Like the Fifth Circuit in Rivera v. City of Wichita Falls, 665 F.2d 531, 539 (5th Cir. 1982), we decline the invitation to require validation of an entire selection device in every litigation in which a prima facie case has been made out as to a single, separable component. Such a requirement would place an unreasonable burden upon district courts deciding adverse impact cases without adding any real substantive protection for the allegedly aggrieved parties in those cases. The purpose of Title VII is to ensure that individuals are not denied employment opportunities on the basis of a prohibited discrimination. See Connecticut v. Teal (supra) 457 U.S. at 453. If a separable component of a selection device cannot be shown to have an adverse impact upon members of a protected minority, the degree of job relatedness of that component will generally be irrelevant.

In this case, the district court addressed the job relatedness of the Engineer Training Program in spite of its finding that no prima facie case had been made out. Where possible, the district courts should retain the flexibility to address only those components of selection devices that are implicated by a prima facie case on the part of the plaintiffs.

There are, of course, circumstances which will prevent district courts from neatly sorting out and isolating each of a selection device's component elements in order to assess its validity. For example, where two or more components interact to cause an adverse impact, validation of the separate components may not suffice to validate the selection device. See Griffin v. Carlin, 755 F.2d 1516, 1524-25 ((11th Cir. 1985) (citing Gilbert v. City of Little Rock, Ark., 722 F.2d 1390, 1396-98 (8th Cir. 1983), cert. denied, 466 U.S. 972, 104 S. Ct. 2347, 80 L. Ed. 2d 820 (1984)). Similarly, some components of a selection device may be so subjective that seriatim validation will be impossible. Ibid. In this case, the component phases of the Engineer Training Program were all easily separable and no allegation that they interact in a discriminatory way was made or supported. The district court also found that the risk of promotions being affected by subjective criteria in this case was minimal. In addition, the district court did in fact review the Training Program as a whole, without the benefit of a formal validity analysis of the entire program (only Phases I and II were assessed), and its finding that the entire Program was intimately related to the necessities of the very exacting and dangerous work task performed by Conrail's engineers was supported in the record despite the lack of such a study. That aspect of the district court's decision holding the Engineer Training Program valid is therefore affirmed. IV. CLASS CERTIFICATION

The appellants attack the district court's refusal to certify them as representatives of a class pursuant to Rule 23 of the Federal Rules of Civil Procedure. Such a refusal may be reversed only if it resulted from the application of incorrect legal criteria or if it constituted an abuse of discretion. Wagner v. Taylor, 266 U.S. App. D.C. 414, 836 F.2d 578, 586 (D.C. Cir. 1987).9 The district court based its decision on the putative representatives' failure to satisfy Rule 23(a)'s numerosity and adequacy of representation criteria. Fed. R. Civ. P. 23(a)(1), 23(a)(4).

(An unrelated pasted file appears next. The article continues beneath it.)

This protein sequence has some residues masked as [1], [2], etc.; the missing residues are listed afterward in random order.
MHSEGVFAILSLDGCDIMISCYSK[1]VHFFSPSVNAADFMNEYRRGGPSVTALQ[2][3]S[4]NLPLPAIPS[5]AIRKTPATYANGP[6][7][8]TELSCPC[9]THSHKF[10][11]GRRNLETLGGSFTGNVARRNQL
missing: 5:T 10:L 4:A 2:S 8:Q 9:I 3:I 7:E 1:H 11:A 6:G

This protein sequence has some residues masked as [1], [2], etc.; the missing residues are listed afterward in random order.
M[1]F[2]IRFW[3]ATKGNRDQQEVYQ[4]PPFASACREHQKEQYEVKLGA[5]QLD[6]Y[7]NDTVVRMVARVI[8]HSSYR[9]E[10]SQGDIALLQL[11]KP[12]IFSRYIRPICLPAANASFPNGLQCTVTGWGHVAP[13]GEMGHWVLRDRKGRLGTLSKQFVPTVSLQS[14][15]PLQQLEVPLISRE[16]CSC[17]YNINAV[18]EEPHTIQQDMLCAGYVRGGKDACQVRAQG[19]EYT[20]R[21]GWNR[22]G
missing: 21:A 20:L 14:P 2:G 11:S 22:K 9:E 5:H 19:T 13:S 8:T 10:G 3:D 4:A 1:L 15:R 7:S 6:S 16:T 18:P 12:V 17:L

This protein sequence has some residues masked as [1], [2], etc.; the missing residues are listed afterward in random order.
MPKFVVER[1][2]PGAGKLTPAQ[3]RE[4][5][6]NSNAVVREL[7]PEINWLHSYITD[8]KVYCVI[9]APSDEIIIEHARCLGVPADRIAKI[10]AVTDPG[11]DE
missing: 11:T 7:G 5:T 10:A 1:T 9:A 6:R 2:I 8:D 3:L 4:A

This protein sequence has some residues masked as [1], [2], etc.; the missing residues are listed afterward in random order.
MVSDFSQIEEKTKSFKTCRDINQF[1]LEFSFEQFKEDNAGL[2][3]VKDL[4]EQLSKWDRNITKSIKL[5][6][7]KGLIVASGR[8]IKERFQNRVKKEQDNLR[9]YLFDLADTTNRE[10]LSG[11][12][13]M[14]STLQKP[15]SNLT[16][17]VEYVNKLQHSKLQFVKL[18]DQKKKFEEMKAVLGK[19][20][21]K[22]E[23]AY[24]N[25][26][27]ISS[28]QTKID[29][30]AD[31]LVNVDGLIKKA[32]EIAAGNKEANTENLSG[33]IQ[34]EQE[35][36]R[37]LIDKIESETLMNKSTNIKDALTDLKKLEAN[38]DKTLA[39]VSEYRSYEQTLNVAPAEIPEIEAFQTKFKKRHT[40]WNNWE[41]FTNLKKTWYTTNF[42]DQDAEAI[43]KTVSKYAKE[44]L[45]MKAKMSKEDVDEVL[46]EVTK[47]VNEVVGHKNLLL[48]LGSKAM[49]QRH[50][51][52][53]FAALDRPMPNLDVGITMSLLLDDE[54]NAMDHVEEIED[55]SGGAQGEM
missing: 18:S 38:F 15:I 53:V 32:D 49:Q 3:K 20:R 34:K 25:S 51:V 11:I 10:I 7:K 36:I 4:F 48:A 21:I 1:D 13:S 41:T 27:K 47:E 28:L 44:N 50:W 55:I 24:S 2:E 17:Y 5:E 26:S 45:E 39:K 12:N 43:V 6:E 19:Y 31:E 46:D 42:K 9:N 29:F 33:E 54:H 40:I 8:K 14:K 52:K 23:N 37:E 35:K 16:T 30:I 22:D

Rule 23(a)'s requirements necessitate an examination by the district court of the facts of each case. Here the district court did examine the facts and reasonably concluded that the prospective class members were not sufficiently numerous to warrant certification. It properly based its decision not only on the small number of prospective class and sub-class members,10 but also on the more important consideration that the plaintiffs had failed to carry their burden of demonstrating that joinder was impracticable. It properly held that there was no difficulty in identifying the prospective members and that there was no "colorable evidence supporting plaintiffs' claim that the other class members may be reluctant to personally appear. . . ." In addition, it properly considered the fact that all the prospective class members resided within a reasonable distance of the district court. Finally, the district court correctly refused to consider hypothetical future employees for purposes of numerosity analysis. The plaintiffs attacked only the Training Program as it stood before being reformed, and not as it stands today. Cf. Mathews v. Diaz, 426 U.S. 67, 71, 48 L. Ed. 2d 478, 96 S. Ct. 1883 n. 3 (1976).

The district court's finding that the NAACP had associational standing in this case was irrelevant to its analysis of the propriety of class certification pursuant to Rule 23. The two kinds of joint action implicate different advantages and disadvantages. See International Union, United Automobile, Aerospace, and Agricultural Implement Workers of America v. Brock, 477 U.S. 274, 288-90, 91 L. Ed. 2d 228, 106 S. Ct. 2523 (1986). The doctrine of associational standing does not subsume Rule 23. Indeed, the Supreme Court has rejected the argument that "associational standing and Rule 23 are 'designed to serve precisely the same purpose.'" Id. at 288. We therefore affirm the district court's denial of class certification pursuant to Rule 23(a)(1) of the Federal Rules of Civil Procedure, and need not reach the district court's holding on the issue of adequacy of representation. V. HOLDINGS